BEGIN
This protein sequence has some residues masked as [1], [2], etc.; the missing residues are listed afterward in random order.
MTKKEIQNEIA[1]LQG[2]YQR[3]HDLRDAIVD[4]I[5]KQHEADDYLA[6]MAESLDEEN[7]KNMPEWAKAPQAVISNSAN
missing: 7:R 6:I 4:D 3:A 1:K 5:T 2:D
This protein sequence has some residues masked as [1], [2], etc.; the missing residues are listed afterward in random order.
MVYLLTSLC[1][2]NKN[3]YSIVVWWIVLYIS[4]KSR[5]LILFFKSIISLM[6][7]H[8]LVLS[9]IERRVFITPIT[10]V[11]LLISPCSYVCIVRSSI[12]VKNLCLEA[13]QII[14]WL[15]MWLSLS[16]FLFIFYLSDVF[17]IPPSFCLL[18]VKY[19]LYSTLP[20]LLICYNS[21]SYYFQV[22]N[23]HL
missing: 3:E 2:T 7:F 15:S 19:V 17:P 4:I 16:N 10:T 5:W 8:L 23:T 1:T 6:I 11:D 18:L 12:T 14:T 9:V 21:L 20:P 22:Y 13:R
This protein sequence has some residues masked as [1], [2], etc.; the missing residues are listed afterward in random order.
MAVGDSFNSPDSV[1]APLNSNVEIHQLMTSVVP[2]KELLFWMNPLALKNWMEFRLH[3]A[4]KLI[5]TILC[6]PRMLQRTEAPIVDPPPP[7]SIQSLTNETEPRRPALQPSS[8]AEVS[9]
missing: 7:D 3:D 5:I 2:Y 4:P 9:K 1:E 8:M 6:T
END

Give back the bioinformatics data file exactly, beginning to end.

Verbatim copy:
This protein sequence has some residues masked as [1], [2], etc.; the missing residues are listed afterward in random order.
MTKKEIQNEIA[1]LQG[2]YQR[3]HDLRDAIVD[4]I[5]KQHEADDYLA[6]MAESLDEEN[7]KNMPEWAKAPQAVISNSAN
missing: 7:R 6:I 4:D 3:A 1:K 5:T 2:D
This protein sequence has some residues masked as [1], [2], etc.; the missing residues are listed afterward in random order.
MVYLLTSLC[1][2]NKN[3]YSIVVWWIVLYIS[4]KSR[5]LILFFKSIISLM[6][7]H[8]LVLS[9]IERRVFITPIT[10]V[11]LLISPCSYVCIVRSSI[12]VKNLCLEA[13]QII[14]WL[15]MWLSLS[16]FLFIFYLSDVF[17]IPPSFCLL[18]VKY[19]LYSTLP[20]LLICYNS[21]SYYFQV[22]N[23]HL
missing: 3:E 2:T 7:F 15:S 19:V 17:P 4:I 16:N 10:T 5:W 8:L 23:T 1:T 6:I 11:D 18:L 12:T 14:T 9:V 21:L 20:P 22:Y 13:R
This protein sequence has some residues masked as [1], [2], etc.; the missing residues are listed afterward in random order.
MAVGDSFNSPDSV[1]APLNSNVEIHQLMTSVVP[2]KELLFWMNPLALKNWMEFRLH[3]A[4]KLI[5]TILC[6]PRMLQRTEAPIVDPPPP[7]SIQSLTNETEPRRPALQPSS[8]AEVS[9]
missing: 7:D 3:D 5:I 2:Y 4:P 9:K 1:E 8:M 6:T